Field Sparrow
(Spizella pusilla)

Summary

Picture of bird
© Dan Busby
For additional photos and vocalizations, visit Dendroica. (Link opens in a new window.)

An uncommon breeder in Canada, the Field Sparrow is confined primarily to southern Ontario and southern Quebec. Results from the Breeding Bird Survey indicate a large decrease since about 1970, likely due to changing farmland habitats and urban expansion (Carey et al. 2008), both within Canada and throughout the species' North American range. This species has been identified as a priority for conservation and/or stewardship in one or more Bird Conservation Region Strategies in Canada.

Designations

Main designations for the species
DesignationStatusDateSubspecies, population
IUCN (Global)Least concern2018 
Partners in Flight (North America)Common birds in steep decline2017 
Wild Species (Canada)Apparently secure2015 
Bird Conservation Region StrategyPriority Species2013 

Population status

Geographic area or populationPopulation change relative to ~1970ReliabilityStatus in relation to goal
CanadaLarge DecreaseHighBelow Acceptable Level
 

Population estimate

Geographic area or populationPopulation estimate
Canada5,000 - 50,000 adults
 

Distribution maps

 

Migration strategy, occurrence

Short-distance migrant

Responsibility for conservation

Geographic areaResponsibility based on % of global population
CanadaLow

General nesting period in Canada

Nesting period starts between early May and late May and ends in late July, depending on the region. Before or after this period, the probability of an active nest is lower.
 

Conservation and management

Field Sparrow populations expanded in response to conversion of forest to farm land during the period of European settlement and are likely higher today than during pre-settlement times (Carey et al. 2008). Recent decreases in populations are likely due to natural succession of old fields and other scrublands to forest, which is unsuitable habitat for the Field Sparrow (Carey et al. 2008).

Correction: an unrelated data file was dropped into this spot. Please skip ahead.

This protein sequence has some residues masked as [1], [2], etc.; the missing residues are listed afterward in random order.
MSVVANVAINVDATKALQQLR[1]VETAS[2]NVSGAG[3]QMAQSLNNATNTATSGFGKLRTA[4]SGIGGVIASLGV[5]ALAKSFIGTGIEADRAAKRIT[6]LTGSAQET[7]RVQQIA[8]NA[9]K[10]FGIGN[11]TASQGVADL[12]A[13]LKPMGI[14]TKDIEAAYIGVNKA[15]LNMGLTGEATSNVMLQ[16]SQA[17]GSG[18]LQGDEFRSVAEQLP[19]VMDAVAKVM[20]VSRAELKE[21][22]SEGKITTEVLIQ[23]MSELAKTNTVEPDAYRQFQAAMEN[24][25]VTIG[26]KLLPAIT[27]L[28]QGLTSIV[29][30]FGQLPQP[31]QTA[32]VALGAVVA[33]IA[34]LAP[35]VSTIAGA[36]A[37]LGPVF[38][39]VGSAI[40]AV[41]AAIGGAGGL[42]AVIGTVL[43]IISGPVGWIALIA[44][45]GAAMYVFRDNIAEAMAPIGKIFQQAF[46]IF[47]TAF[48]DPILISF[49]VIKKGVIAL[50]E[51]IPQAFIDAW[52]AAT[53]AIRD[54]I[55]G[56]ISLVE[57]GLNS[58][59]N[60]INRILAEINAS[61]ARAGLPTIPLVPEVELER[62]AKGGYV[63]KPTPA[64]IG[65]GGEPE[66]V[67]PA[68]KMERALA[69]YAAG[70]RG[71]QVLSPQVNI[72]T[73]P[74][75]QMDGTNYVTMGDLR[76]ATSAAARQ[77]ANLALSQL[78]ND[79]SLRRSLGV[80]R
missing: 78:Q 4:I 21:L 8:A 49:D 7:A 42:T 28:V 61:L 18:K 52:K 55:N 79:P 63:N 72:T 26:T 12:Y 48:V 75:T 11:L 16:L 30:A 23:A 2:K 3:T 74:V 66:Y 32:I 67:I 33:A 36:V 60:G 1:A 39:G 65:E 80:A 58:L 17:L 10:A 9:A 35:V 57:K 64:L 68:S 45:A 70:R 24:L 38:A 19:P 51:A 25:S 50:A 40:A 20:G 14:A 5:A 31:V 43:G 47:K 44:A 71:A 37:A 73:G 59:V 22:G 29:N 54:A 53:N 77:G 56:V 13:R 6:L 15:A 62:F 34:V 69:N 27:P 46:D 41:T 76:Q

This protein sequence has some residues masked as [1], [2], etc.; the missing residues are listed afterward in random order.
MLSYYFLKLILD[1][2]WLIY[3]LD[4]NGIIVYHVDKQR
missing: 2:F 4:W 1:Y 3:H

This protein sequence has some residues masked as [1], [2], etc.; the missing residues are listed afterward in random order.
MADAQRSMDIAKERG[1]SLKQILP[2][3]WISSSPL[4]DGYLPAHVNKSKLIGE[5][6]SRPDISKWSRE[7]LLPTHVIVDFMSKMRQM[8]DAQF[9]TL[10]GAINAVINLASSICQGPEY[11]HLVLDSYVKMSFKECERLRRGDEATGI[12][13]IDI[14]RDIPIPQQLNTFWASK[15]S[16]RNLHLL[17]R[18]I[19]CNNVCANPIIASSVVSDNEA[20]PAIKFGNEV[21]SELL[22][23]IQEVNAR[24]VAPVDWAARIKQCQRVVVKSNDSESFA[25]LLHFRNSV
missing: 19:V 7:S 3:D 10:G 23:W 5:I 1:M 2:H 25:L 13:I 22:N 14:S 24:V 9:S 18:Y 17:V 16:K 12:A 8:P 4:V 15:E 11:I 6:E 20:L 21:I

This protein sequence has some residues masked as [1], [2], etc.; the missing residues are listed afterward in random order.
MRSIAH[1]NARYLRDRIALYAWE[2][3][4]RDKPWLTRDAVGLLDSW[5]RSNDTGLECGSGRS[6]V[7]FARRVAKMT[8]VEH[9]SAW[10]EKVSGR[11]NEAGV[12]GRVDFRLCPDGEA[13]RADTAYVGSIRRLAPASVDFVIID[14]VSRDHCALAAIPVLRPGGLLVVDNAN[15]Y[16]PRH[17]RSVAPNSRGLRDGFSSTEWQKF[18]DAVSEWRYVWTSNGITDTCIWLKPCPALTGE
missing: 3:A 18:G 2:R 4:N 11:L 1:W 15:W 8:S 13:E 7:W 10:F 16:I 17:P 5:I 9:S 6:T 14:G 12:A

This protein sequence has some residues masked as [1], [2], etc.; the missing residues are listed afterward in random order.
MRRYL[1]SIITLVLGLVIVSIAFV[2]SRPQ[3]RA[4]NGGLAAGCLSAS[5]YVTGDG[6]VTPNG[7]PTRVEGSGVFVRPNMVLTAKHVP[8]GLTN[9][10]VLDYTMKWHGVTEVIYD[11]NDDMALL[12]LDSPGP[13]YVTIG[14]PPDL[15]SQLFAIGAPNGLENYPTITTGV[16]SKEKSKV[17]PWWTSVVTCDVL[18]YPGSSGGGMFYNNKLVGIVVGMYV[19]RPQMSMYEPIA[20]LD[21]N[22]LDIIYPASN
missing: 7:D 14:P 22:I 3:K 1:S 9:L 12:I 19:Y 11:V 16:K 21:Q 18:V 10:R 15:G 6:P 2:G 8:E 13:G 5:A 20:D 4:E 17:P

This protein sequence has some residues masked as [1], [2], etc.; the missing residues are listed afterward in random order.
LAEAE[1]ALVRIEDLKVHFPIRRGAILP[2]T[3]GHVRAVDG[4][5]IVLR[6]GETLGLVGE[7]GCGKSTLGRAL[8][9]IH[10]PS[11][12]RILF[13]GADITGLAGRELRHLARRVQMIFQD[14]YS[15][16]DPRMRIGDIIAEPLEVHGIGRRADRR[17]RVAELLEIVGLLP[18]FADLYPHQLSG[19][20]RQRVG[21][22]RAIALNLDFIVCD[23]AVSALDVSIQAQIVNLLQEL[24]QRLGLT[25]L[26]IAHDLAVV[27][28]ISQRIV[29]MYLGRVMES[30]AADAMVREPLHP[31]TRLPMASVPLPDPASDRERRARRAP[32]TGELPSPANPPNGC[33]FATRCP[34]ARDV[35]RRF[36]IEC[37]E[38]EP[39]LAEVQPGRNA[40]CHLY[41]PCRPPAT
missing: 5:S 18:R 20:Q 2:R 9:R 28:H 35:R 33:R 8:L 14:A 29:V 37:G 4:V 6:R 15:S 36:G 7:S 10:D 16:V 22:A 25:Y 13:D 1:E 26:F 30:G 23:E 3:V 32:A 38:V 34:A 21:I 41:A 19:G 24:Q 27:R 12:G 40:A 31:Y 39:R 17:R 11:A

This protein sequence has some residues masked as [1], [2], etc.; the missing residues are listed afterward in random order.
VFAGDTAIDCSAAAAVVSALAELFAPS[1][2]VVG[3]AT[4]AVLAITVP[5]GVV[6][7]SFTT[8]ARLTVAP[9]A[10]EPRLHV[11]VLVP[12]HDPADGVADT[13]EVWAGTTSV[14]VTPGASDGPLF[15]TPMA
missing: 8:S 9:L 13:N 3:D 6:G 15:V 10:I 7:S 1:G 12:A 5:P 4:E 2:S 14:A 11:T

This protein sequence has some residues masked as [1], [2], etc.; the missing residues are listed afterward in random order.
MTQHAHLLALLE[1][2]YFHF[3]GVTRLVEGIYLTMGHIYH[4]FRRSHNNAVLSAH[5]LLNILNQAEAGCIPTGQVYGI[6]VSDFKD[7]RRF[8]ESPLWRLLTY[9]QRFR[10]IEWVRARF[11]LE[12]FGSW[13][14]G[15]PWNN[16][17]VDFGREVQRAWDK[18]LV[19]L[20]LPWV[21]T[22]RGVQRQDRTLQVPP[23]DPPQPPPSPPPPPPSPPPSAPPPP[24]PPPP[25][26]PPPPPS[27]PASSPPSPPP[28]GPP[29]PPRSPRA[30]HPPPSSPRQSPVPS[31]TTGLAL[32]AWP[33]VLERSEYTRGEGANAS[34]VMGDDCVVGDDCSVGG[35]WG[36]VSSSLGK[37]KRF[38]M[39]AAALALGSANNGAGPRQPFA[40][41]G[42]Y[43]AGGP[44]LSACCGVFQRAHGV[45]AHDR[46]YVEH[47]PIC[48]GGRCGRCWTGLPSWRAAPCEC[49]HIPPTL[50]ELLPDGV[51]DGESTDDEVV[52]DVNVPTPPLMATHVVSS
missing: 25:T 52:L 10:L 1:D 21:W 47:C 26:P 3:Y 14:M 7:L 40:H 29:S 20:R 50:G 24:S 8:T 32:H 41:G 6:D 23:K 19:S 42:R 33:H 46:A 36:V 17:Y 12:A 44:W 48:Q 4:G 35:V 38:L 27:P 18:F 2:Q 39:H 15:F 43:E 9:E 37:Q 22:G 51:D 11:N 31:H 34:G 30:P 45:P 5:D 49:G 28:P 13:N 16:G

Bird conservation region strategies

Environment and Climate Change Canada and partners have developed Bird Conservation Region Strategies in each of Canada’s Bird Conservation Regions (BCRs). In these strategies, selected species are identified as priorities for one or more of the following reasons:

  • conservation concerns (i.e., species vulnerable due to population size, distribution, population trend, abundance, or threats)
  • stewardship responsibilities (i.e., species that typify the regional avifauna or have a large proportion of their range or population in the sub-region)
  • management concerns (i.e., species that require ongoing management because of their socio-economic importance as game species, or because of their impacts on other species or habitats)
  • other concerns (i.e., species deemed a priority by regional experts for other reasons than those listed above or because they are listed as species at risk or concern at the provincial level)

Select any of the sub-regions below to view the BCR strategy for additional details.

BCRs, marine biogeographic units, and sub-regions in which the species is listed as a priority
RegionSub-region and priority type
Atlantic Northern ForestsAtlantic Northern Forests, sub-region and priority type: Quebec -- Other
Boreal Hardwood TransitionBoreal Hardwood Transition, sub-region and priority type: Ontario and Manitoba -- Conservation
Boreal Hardwood TransitionBoreal Hardwood Transition, sub-region and priority type: Quebec -- Conservation
Lower Great Lakes/St. Lawrence PlainLower Great Lakes/St. Lawrence Plain, sub-region and priority type: Ontario -- Conservation
Lower Great Lakes/St. Lawrence PlainLower Great Lakes/St. Lawrence Plain, sub-region and priority type: Quebec -- Conservation
 

References